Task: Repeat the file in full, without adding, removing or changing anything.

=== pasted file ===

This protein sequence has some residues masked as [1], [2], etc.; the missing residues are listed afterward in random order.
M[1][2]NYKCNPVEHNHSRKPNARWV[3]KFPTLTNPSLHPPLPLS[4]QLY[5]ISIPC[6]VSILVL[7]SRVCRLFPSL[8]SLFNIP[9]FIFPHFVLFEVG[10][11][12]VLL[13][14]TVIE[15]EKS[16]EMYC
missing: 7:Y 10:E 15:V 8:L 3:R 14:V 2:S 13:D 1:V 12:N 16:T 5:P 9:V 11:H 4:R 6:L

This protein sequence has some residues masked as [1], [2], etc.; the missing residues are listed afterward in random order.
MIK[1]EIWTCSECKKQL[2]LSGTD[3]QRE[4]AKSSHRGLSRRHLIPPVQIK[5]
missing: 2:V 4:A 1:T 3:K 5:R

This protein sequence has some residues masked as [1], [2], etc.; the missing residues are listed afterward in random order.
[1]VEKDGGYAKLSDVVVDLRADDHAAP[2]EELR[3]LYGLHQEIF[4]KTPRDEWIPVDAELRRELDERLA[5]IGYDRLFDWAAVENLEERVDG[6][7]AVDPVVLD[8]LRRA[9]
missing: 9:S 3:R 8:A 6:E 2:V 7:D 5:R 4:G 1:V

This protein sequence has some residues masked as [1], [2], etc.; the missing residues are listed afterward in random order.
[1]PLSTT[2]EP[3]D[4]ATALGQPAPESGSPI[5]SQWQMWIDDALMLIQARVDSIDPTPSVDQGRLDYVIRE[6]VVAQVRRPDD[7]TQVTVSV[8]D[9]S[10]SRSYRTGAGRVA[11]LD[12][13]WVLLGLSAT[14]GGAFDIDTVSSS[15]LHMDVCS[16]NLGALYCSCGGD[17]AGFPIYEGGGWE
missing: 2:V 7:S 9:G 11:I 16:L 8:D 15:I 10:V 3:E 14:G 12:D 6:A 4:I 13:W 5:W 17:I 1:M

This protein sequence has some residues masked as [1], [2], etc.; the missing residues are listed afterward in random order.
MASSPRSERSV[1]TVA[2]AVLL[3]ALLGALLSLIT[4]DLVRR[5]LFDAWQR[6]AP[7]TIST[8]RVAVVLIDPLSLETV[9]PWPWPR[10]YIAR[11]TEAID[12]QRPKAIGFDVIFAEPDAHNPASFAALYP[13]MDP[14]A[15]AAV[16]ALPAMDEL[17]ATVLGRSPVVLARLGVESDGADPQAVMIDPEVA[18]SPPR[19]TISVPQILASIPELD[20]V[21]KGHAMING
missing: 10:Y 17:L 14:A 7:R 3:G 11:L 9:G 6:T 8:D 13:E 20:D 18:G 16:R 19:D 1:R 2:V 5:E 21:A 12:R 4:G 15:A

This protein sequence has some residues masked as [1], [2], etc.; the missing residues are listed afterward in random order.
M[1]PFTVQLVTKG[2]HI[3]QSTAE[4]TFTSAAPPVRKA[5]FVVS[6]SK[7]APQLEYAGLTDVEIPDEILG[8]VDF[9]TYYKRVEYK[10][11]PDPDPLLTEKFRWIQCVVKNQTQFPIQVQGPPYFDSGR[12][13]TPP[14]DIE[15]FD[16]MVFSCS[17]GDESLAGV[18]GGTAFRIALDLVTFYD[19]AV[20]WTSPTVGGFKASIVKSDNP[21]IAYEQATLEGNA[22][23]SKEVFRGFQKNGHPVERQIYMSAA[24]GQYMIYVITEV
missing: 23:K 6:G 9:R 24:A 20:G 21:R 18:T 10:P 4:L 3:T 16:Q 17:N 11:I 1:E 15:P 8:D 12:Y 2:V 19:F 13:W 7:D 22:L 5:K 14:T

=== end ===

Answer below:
This protein sequence has some residues masked as [1], [2], etc.; the missing residues are listed afterward in random order.
M[1][2]NYKCNPVEHNHSRKPNARWV[3]KFPTLTNPSLHPPLPLS[4]QLY[5]ISIPC[6]VSILVL[7]SRVCRLFPSL[8]SLFNIP[9]FIFPHFVLFEVG[10][11][12]VLL[13][14]TVIE[15]EKS[16]EMYC
missing: 7:Y 10:E 15:V 8:L 3:R 14:V 2:S 13:D 1:V 12:N 16:T 5:P 9:V 11:H 4:R 6:L

This protein sequence has some residues masked as [1], [2], etc.; the missing residues are listed afterward in random order.
MIK[1]EIWTCSECKKQL[2]LSGTD[3]QRE[4]AKSSHRGLSRRHLIPPVQIK[5]
missing: 2:V 4:A 1:T 3:K 5:R

This protein sequence has some residues masked as [1], [2], etc.; the missing residues are listed afterward in random order.
[1]VEKDGGYAKLSDVVVDLRADDHAAP[2]EELR[3]LYGLHQEIF[4]KTPRDEWIPVDAELRRELDERLA[5]IGYDRLFDWAAVENLEERVDG[6][7]AVDPVVLD[8]LRRA[9]
missing: 9:S 3:R 8:A 6:E 2:V 7:D 5:R 4:G 1:V

This protein sequence has some residues masked as [1], [2], etc.; the missing residues are listed afterward in random order.
[1]PLSTT[2]EP[3]D[4]ATALGQPAPESGSPI[5]SQWQMWIDDALMLIQARVDSIDPTPSVDQGRLDYVIRE[6]VVAQVRRPDD[7]TQVTVSV[8]D[9]S[10]SRSYRTGAGRVA[11]LD[12][13]WVLLGLSAT[14]GGAFDIDTVSSS[15]LHMDVCS[16]NLGALYCSCGGD[17]AGFPIYEGGGWE
missing: 2:V 7:S 9:G 11:I 16:L 8:D 15:I 10:V 3:E 14:G 12:D 6:A 4:I 13:W 5:W 17:I 1:M

This protein sequence has some residues masked as [1], [2], etc.; the missing residues are listed afterward in random order.
MASSPRSERSV[1]TVA[2]AVLL[3]ALLGALLSLIT[4]DLVRR[5]LFDAWQR[6]AP[7]TIST[8]RVAVVLIDPLSLETV[9]PWPWPR[10]YIAR[11]TEAID[12]QRPKAIGFDVIFAEPDAHNPASFAALYP[13]MDP[14]A[15]AAV[16]ALPAMDEL[17]ATVLGRSPVVLARLGVESDGADPQAVMIDPEVA[18]SPPR[19]TISVPQILASIPELD[20]V[21]KGHAMING
missing: 10:Y 17:L 14:A 7:R 3:G 11:L 9:G 6:T 8:D 13:E 20:D 18:G 16:R 19:D 1:R 2:V 5:E 21:A 12:R 4:G 15:A

This protein sequence has some residues masked as [1], [2], etc.; the missing residues are listed afterward in random order.
M[1]PFTVQLVTKG[2]HI[3]QSTAE[4]TFTSAAPPVRKA[5]FVVS[6]SK[7]APQLEYAGLTDVEIPDEILG[8]VDF[9]TYYKRVEYK[10][11]PDPDPLLTEKFRWIQCVVKNQTQFPIQVQGPPYFDSGR[12][13]TPP[14]DIE[15]FD[16]MVFSCS[17]GDESLAGV[18]GGTAFRIALDLVTFYD[19]AV[20]WTSPTVGGFKASIVKSDNP[21]IAYEQATLEGNA[22][23]SKEVFRGFQKNGHPVERQIYMSAA[24]GQYMIYVITEV
missing: 23:K 6:G 9:R 24:A 20:G 21:R 18:T 10:P 4:L 3:T 16:Q 17:N 11:I 1:E 15:P 8:D 12:Y 2:V 19:F 13:W 7:D 22:L 5:K 14:T